June’s Full Strawberry Moon

Welcome June Strawberry Full Moon!

Welcome to Issue 6 of Volume VI of Earth, Moon and Stars!

(click any of these section links)


The moon will become exact full this Friday (13th) at 04:12 Universal Time; Thursday (12th) in many Western time zones. (See Seasonal Calendar below for times in some representative time zones.)

   Thus for the Western world she will appear fullest Thursday night, while to people in Asia and the western Pacific she will appear fullest Friday night. As we like to point out — and as you may have noticed in your previous moon gazes — she also tends to appear full both the night before and the night after exact fullness. So if you have clouds on one of those nights, you still have two other chances.

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Moon Dates and Times

June’s full moon:              Friday June 13 04:12 UT (12:12 pm PHT; 7:12 am IDT)
.                                             Friday June 13 12:12 am ET
.                                             Thursday June 12 9:12 pm PT; 6:12 pm HAST
June solstice:                     Saturday June 21 10:51 UT (6:51 am ET; 3:51 am PT)
.                                             12:51 am HAST; 1:51 pm IDT; 6:51 pm PHT
June’s new moon:             Friday June 27 08:09 UT (4:09 am ET; 1:09 am PT)
.                                             Friday June 27 11:09 am IDT; 4:09 pm PHT
.                                             Thursday June 26 10:09 pm HAST
July’s full moon:                Saturday July 12 11:25 UT (7:25 am ET; 4:25 am PT)
.                                             1:25 am HAST; 2:25 pm IDT; 7:25 pm PHT

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June’s Full Strawberry Moon

     Many cultures around the world kept track of the seasons by giving distinctive names to each recurring full moon, appropriate for the month in which it occurred and keyed – naturally enough – to the goings-on in their natural environment . . . the weather, the plants, the animals.

    Because the relatively short season for harvesting strawberries in the Northern Hemisphere comes each year during the month of June, all Algonquin tribes called the June full moon the Strawberry Moon, or Ode’ imini-Giizis in Ojibwe. (See the Moon Art section later on in this blog for a beautiful Strawberry Moon painting.) The Europeans, by contrast, called it the Rose Moon.  (ref: Farmers Almanac; Ojibwe)

Strawberry Moon (Chakrology)

Strawberry Moon (Chakrology)

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June Solstice

  Saturday (21st — see exact times above) will mark the June solstice (summer solstice in the Northern Hemisphere, winter solstice in the Southern Hemisphere) — the time when the sun “stops” in its (apparent) movement northward and then begins moving south. (Remember – solstice means “sun standing still”.)

   This phenomenon occurs when Earth in its orbit has the north end of its axis pointing at the sun. Well, not directly at the sun, but not pointing to the left or right. (Oh, my – is it possible to say this in a simple sentence without a lot of geometry mumbo-jumbo?) Since a picture is worth at least a few hundred words, here’s one of the clearest diagrams I’ve come across:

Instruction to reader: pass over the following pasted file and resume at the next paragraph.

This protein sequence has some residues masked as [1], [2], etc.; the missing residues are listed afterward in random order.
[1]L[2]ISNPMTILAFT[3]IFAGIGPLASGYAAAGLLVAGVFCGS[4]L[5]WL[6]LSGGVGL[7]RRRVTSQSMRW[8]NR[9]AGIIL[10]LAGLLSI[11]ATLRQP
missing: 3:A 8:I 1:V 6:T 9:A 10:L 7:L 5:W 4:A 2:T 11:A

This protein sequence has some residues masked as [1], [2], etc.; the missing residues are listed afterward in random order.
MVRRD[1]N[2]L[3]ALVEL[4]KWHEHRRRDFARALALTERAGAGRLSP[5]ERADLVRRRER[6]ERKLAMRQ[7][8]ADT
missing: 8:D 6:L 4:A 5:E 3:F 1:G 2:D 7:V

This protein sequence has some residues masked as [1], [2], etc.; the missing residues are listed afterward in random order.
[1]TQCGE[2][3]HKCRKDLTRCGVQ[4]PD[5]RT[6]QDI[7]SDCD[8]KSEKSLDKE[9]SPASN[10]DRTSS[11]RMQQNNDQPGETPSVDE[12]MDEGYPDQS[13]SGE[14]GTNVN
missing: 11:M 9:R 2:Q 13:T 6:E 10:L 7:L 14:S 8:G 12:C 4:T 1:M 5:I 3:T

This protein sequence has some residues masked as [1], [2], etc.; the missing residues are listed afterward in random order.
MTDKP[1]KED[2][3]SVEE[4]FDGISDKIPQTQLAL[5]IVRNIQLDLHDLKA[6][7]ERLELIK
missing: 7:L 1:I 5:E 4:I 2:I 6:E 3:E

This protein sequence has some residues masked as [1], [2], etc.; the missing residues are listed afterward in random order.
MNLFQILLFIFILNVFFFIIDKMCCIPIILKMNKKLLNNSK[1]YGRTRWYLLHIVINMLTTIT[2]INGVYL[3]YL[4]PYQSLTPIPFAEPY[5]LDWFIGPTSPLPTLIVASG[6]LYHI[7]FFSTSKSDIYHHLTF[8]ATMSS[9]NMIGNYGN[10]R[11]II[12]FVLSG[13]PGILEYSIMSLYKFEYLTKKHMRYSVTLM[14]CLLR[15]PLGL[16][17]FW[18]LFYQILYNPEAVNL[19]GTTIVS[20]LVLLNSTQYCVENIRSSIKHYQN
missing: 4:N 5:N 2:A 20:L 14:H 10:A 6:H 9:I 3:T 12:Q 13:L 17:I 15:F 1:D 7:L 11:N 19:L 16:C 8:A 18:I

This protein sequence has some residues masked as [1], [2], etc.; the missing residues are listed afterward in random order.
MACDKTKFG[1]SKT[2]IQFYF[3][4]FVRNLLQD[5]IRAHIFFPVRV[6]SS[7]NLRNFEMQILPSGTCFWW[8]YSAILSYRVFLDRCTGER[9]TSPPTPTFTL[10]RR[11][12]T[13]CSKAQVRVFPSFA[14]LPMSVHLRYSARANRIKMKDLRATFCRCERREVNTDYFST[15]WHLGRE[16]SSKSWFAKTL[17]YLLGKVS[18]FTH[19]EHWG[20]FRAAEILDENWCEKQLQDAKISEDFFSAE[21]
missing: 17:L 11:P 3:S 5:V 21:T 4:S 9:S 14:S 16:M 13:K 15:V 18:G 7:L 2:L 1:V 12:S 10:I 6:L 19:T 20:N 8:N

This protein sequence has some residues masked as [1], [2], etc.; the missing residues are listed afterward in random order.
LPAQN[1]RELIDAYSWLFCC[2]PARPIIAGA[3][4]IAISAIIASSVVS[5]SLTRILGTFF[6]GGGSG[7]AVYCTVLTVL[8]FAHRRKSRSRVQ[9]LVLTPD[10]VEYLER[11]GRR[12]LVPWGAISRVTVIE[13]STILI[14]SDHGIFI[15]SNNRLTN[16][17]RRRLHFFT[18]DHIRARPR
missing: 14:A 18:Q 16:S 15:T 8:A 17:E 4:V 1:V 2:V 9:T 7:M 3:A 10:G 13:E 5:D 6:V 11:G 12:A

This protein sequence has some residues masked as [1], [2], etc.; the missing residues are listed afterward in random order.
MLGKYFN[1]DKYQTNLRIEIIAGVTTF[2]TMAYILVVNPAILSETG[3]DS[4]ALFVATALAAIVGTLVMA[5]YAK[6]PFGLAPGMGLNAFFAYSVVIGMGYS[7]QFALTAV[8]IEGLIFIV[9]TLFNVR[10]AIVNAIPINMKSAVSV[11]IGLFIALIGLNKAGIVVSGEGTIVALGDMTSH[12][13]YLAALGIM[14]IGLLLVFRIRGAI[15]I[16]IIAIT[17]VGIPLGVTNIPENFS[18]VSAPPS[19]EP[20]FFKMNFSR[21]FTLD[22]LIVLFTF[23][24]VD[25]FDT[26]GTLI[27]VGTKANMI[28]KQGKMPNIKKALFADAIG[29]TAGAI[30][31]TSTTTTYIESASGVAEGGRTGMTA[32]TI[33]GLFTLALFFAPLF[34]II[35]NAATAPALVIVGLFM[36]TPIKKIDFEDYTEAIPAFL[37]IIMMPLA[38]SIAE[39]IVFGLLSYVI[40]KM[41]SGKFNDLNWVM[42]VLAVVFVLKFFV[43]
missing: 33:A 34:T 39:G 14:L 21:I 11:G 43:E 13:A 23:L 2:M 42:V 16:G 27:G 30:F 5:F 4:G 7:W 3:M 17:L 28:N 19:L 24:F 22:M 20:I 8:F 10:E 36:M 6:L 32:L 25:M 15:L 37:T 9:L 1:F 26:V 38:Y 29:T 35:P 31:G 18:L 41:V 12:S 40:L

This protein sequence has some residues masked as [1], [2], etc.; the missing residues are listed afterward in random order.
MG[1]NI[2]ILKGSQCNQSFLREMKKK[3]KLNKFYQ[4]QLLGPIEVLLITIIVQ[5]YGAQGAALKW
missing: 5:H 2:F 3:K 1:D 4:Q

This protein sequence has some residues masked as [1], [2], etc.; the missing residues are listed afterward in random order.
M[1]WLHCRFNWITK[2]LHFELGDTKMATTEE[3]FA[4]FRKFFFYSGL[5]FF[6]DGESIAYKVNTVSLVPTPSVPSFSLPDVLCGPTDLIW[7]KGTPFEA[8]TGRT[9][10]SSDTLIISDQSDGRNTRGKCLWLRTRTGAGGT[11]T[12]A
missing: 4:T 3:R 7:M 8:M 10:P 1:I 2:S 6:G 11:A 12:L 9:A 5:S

Seasons at a glance (astrowright)

Seasons at a glance (astrowright)

     In addition to being clear and uncluttered, this diagram includes labels for the seasons in both the Northern and Southern Hemispheres. The position of the Earth on the right is where we will be on June 21st: the summer solstice in the Northern Hemisphere, and the winter solstice in the Southern Hemisphere. Hopefully it is clear from this diagram that the seasons are a result of the tilt of the Earth, and not because of any variation in our distance from the Sun.

   So it’s a happy/sad time in the Northern Hemisphere: the summer solstice marks the day when we have the most daylight (and thus the shortest dark time). It also thus marks the time when the days (daylight) begin to become shorter. Of course, the opposite is true for our friends below the equator: it’s their longest night, but now their days will be begin to become longer. It’s only fair, isn’t it?

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Astronomy and Lore of the Zodiac

  If you’ve been following this blog since last fall, you should be familiar by now with the basics of the zodiac. See the January post to brush up on the basics of the “astronomy behind the astrology”. Below is a diagram we’ve been using that you may find helpful in visualizing the zodiac.

   Briefly speaking, the astronomical zodiac consists of thirteen constellations that lie along the ecliptic. (“Thirteen?” you say? “I always heard there were twelve.” Well, this has to do with the difference between the astronomical and astrological zodiacs, which we touched on in the January post. We will explore it more in future posts.)

   You may recall from discussion on this blog in previous months that the ecliptic is the annual path that the sun seems to travel across the backdrop of the fixed stars.

Zodiac diagram

Astrological zodiac diagram

   Early astrologers idealized the ecliptic as a circle, divided it into twelve equal segments or “signs”, and gave each sign the name of the constellation it was near on the ecliptic. Today the signs and the constellations, while still having the same (or similar) names, do not correspond with each other in the sky. This is due to a number of unrelated phenomena. (See the January post for details.)

Constellation of the Month: Gemini

   Gemini “the Twins” is the zodiac constellation we feature this month, because this is the time that the sun is in this Western (or tropical) astrological sign.

Gemini the Twins (universetoday)

Gemini the Twins (universetoday)

   Gemini (Latin for “twins”) was one of the 48 original Ptolemaic constellations; it remains one of the 88 modern constellations today. In contrast with the astrological timing (see Astrological Sign of the Month below), the sun now passes in front of the actual constellation Gemini from about June 21 until July 20. You can remember these dates by noting that the sun enters Gemini just after the June solstice and stays within the constellation for the following month.

Gemini constellation (space.com)